Irish bishops have made progress in protecting children following decades of clerical sex-abuse scandals and are fulfilling a pledge to quickly report new cases, a Vatican report said on Tuesday.
"The archbishops... gave assurances that all newly discovered cases of abuse are promptly brought before the competent civil authority and the Congregation for the Doctrine of the Faith," said the report into the Irish Church's implementation of new Vatican guidelines for dealing with paedophile priests.
The predominantly Catholic country has been rocked by several landmark reports into hundreds of child sex abuse cases stretching back decades, and on Church leaders' complicity in covering it up by not reporting cases to the police.
Public anger at the cover-up sparked a diplomatic row, with Prime Minister Enda Kenny accusing the Vatican of "dysfunction, disconnection and elitism", and culminated in Dublin withdrawing its ambassador to the Vatican. The Irish government last year accused the Church of attempting to block inquiries by authorities.
Vatican investigators sent to Ireland last year to examine the Church's response to the crisis said they were "struck by the efforts made throughout the country" to implement new Vatican guidelines on dealing with sex abuse. "The results of these efforts were judged to be excellent," it added.
Ireland's bishops said Tuesday they wished to associate themselves with the "great sense of pain and shame" expressed by investigators in their findings regarding the abuse of young people and the failure of authorities to react.
"In expressing true sorrow and regret, we make our own the heartfelt plea for forgiveness from the victims, and from God, for these terrible crimes and sins," Ireland's Cardinal Sean Brady said in a statement.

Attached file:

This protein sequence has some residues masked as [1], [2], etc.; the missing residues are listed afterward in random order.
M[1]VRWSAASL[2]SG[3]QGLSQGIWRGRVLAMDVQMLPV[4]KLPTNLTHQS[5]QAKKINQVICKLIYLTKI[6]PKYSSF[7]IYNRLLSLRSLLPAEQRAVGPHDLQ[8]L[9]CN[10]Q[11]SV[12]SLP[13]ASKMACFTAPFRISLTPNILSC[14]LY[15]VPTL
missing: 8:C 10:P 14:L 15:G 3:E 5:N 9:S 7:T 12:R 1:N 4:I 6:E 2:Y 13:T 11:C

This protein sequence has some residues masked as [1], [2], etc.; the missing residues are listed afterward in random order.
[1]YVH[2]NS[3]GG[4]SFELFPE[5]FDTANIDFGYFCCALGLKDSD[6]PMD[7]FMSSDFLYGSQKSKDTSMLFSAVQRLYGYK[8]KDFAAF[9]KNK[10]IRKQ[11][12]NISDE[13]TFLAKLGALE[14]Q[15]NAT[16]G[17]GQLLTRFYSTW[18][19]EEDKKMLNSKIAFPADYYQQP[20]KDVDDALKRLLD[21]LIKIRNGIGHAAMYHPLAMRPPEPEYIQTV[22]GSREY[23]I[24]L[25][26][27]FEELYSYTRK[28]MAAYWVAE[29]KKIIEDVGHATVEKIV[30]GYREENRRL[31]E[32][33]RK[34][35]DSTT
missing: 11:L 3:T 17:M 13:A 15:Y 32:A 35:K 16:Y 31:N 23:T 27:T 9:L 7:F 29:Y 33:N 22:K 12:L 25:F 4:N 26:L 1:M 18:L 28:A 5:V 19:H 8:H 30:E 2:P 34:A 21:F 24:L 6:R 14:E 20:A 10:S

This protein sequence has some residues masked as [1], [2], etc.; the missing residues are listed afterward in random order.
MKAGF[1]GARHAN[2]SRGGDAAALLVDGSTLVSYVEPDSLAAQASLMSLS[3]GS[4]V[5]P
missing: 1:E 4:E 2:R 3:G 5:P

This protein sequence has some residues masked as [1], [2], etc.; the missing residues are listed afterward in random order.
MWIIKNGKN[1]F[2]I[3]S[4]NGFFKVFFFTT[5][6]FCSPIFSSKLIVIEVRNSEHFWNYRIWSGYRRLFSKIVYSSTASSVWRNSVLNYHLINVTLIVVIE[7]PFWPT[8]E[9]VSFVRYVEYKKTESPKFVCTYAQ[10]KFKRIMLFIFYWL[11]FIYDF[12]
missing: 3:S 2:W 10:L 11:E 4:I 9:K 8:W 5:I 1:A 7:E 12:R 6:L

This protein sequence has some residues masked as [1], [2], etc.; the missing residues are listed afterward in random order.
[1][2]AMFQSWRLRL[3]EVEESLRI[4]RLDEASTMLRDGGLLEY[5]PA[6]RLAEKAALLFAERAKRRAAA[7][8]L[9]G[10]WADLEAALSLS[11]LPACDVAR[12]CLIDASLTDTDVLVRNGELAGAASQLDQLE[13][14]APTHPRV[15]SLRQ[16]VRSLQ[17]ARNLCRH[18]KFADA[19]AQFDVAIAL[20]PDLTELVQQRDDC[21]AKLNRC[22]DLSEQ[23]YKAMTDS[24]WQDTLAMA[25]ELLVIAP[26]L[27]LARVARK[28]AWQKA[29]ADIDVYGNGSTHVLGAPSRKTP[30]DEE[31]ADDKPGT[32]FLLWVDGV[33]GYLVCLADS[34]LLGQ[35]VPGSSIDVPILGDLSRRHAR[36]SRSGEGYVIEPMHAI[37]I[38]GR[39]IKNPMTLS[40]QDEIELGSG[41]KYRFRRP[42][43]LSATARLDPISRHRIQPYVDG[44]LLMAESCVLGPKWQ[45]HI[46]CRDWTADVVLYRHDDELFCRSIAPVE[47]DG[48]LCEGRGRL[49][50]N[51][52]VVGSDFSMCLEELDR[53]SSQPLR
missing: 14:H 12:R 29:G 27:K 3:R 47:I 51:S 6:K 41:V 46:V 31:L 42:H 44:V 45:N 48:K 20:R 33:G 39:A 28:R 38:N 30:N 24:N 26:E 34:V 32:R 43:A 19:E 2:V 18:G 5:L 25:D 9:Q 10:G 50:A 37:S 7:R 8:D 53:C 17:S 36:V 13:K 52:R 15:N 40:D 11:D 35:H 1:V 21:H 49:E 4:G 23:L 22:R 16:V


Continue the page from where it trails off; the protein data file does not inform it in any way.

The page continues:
He said the report offered "a contribution to the on-going spiritual and moral renewal of the Church in Ireland".
The report offered "great encouragement", the cardinal said, by acknowledging that "in this time of trial" for the Catholic Church in Ireland there are also "many clear signs of hope".
In the report, the Vatican stressed "the sense of dismay and betrayal" over "the sinful and criminal acts that were at the root of this crisis", asked for the victims' forgiveness, saying their well being "is of paramount concern."
The guidelines on how to deal with sex abuse cases will have to be updated to take into account norms published last May, and "should be periodically examined," the investigators said.
While the Vatican has rejected claims that celibacy could be partly responsible for deviant sexual behaviour among its flock, the report included advice on how to better prepare priests for a life of sexual abstinence.
It also warned of a "serious situation" in which many members of the clergy were found to be at odds with the Church on theological matters, though it did not give any details. "Dissent from the fundamental teachings of the church is not the authentic path toward renewal," it said. -AFP